C.S. Lewis, The Problem of Pain

Most of the time I really do want to be shaped and molded according to God’s intended design. I know that sin has marred and twisted not only my true identity in Christ but also my capacity to reflect the glory of God. But when that process gets uncomfortable or downright painful my heart cries, “Enough already God!”

But God’s love for us will not allow Him to stop working to reshape us into the person He made us to be. And to balk at His work in us is to want less of His love.

Grant us grace God that we might give ourselves wholeheartedly to the work of the Holy Spirit as He transforms us into your poiema!


© Richard Alvey and iLife Journey, 2013. All rights reserved.



Filed under Christianity, CS Lewis, Discipleship, Glory of God, God, Holy Spirit, Love of God, Morphing, Relationship with God, Religion and Spirituality, Spiritual formation, Spiritual growth, Surrender

Quote: A kind of dance

“In Christianity God is not a static thing … but a dynamic, pulsating activity, a life, almost a kind of drama. Almost, if you will not think me irreverent, a kind of dance.”
~ C.S. Lewis


© Richard Alvey and iLife Journey, 2013. All rights reserved.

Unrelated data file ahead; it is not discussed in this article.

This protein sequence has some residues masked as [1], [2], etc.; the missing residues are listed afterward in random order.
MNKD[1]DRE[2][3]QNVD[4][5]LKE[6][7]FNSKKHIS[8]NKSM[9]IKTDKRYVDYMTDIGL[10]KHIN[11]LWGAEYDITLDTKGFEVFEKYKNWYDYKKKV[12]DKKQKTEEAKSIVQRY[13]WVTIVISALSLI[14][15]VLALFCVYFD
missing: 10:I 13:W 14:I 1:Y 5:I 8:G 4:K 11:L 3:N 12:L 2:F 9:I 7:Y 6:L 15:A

Filed under Christianity, CS Lewis, Dance, God, Quote, Religion and Spirituality

Like little children…

“When I became a man I put away childish things, including the fear of childishness and the desire to be very grown up.” ~ C.S. Lewis

Jesus called a little child to him and put the child among them. Then he said, “I tell you the truth, unless you turn from your sins and become like little children, you will never get into the Kingdom of Heaven. So anyone who becomes as humble as this little child is the greatest in the Kingdom of Heaven. ~ Matthew 18:2-4

Sometimes in our attempt to be “very grown up” we lose some important childlike qualities such as the humility to be willing to ask for help. Our pride or fear of looking foolish gets in the way.